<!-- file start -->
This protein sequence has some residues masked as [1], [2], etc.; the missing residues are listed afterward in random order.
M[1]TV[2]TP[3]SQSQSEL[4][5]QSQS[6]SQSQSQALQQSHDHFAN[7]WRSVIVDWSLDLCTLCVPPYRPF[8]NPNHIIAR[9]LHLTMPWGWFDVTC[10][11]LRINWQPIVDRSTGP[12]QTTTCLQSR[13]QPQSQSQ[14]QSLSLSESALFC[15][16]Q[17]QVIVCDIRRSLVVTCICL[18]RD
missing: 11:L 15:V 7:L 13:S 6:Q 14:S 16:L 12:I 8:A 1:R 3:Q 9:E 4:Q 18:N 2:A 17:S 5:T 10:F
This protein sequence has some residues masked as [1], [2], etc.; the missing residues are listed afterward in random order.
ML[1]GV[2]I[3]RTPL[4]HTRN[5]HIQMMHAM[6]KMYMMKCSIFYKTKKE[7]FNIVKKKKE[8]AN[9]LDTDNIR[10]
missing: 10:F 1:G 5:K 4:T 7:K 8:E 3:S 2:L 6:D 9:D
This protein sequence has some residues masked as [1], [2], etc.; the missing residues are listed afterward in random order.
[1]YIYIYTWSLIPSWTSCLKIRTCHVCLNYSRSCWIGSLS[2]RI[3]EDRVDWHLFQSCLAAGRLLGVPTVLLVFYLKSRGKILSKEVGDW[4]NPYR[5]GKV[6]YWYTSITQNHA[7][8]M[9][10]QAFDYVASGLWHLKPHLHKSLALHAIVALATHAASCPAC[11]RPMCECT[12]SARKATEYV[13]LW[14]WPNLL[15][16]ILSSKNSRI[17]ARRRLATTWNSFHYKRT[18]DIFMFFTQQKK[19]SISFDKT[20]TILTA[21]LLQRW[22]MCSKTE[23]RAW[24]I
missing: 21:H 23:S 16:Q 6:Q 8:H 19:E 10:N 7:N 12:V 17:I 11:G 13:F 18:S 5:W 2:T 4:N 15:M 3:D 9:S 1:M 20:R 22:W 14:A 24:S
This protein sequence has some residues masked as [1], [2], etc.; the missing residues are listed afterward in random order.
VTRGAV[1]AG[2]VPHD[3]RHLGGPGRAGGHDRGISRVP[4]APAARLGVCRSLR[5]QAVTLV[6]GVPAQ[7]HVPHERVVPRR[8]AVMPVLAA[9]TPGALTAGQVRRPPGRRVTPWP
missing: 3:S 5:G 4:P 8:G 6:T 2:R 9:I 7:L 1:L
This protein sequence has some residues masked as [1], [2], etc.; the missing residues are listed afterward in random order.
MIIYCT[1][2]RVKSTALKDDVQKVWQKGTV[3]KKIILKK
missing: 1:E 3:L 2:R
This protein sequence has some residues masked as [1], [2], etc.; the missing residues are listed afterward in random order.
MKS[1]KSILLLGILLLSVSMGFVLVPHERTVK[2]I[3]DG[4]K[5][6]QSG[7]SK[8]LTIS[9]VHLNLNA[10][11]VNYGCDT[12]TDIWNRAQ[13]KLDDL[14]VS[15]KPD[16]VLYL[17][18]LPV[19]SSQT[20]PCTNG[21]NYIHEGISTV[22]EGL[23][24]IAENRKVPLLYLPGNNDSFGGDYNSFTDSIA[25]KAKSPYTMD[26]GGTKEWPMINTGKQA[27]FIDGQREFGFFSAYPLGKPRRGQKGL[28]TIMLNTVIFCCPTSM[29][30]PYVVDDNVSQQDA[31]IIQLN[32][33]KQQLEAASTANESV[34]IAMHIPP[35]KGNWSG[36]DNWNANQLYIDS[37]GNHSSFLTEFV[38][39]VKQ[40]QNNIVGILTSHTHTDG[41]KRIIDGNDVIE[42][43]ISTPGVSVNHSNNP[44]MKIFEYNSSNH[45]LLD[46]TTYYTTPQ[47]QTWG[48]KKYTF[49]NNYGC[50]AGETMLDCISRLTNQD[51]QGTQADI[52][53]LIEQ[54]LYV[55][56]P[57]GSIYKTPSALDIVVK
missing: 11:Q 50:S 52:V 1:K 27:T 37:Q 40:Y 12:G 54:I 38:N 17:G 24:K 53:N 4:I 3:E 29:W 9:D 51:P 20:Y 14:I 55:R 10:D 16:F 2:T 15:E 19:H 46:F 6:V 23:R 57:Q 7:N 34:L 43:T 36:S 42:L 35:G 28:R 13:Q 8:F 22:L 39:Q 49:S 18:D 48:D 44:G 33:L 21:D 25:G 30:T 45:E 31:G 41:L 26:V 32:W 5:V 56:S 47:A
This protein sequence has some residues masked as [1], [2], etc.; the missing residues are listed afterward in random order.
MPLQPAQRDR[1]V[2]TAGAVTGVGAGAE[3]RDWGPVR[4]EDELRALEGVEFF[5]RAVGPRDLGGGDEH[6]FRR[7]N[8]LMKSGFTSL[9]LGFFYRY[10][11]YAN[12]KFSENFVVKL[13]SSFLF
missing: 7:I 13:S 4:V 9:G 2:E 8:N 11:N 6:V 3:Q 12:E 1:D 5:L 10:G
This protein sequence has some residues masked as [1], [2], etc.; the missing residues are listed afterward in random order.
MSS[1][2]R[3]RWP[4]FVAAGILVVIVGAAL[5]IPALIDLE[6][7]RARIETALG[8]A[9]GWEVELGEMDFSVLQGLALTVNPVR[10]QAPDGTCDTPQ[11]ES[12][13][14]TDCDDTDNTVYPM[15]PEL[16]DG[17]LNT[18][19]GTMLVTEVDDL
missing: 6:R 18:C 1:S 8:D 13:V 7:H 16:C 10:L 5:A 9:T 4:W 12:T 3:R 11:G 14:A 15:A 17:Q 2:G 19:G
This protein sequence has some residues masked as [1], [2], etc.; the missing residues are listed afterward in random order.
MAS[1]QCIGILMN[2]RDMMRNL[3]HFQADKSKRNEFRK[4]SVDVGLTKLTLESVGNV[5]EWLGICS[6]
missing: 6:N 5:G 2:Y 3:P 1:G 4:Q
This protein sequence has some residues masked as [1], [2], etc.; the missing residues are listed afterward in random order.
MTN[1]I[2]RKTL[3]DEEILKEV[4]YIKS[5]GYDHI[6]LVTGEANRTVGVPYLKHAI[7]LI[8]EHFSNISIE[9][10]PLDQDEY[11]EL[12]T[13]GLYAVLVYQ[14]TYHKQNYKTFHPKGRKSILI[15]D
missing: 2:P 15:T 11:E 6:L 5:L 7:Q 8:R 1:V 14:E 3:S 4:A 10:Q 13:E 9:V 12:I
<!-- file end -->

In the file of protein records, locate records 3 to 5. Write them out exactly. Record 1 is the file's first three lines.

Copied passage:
This protein sequence has some residues masked as [1], [2], etc.; the missing residues are listed afterward in random order.
[1]YIYIYTWSLIPSWTSCLKIRTCHVCLNYSRSCWIGSLS[2]RI[3]EDRVDWHLFQSCLAAGRLLGVPTVLLVFYLKSRGKILSKEVGDW[4]NPYR[5]GKV[6]YWYTSITQNHA[7][8]M[9][10]QAFDYVASGLWHLKPHLHKSLALHAIVALATHAASCPAC[11]RPMCECT[12]SARKATEYV[13]LW[14]WPNLL[15][16]ILSSKNSRI[17]ARRRLATTWNSFHYKRT[18]DIFMFFTQQKK[19]SISFDKT[20]TILTA[21]LLQRW[22]MCSKTE[23]RAW[24]I
missing: 21:H 23:S 16:Q 6:Q 8:H 19:E 10:N 7:N 12:V 17:I 11:G 13:F 18:S 5:W 2:T 4:N 15:M 3:D 9:S 1:M 20:R 22:W 14:A 24:S
This protein sequence has some residues masked as [1], [2], etc.; the missing residues are listed afterward in random order.
VTRGAV[1]AG[2]VPHD[3]RHLGGPGRAGGHDRGISRVP[4]APAARLGVCRSLR[5]QAVTLV[6]GVPAQ[7]HVPHERVVPRR[8]AVMPVLAA[9]TPGALTAGQVRRPPGRRVTPWP
missing: 3:S 5:G 4:P 8:G 6:T 2:R 9:I 7:L 1:L
This protein sequence has some residues masked as [1], [2], etc.; the missing residues are listed afterward in random order.
MIIYCT[1][2]RVKSTALKDDVQKVWQKGTV[3]KKIILKK
missing: 1:E 3:L 2:R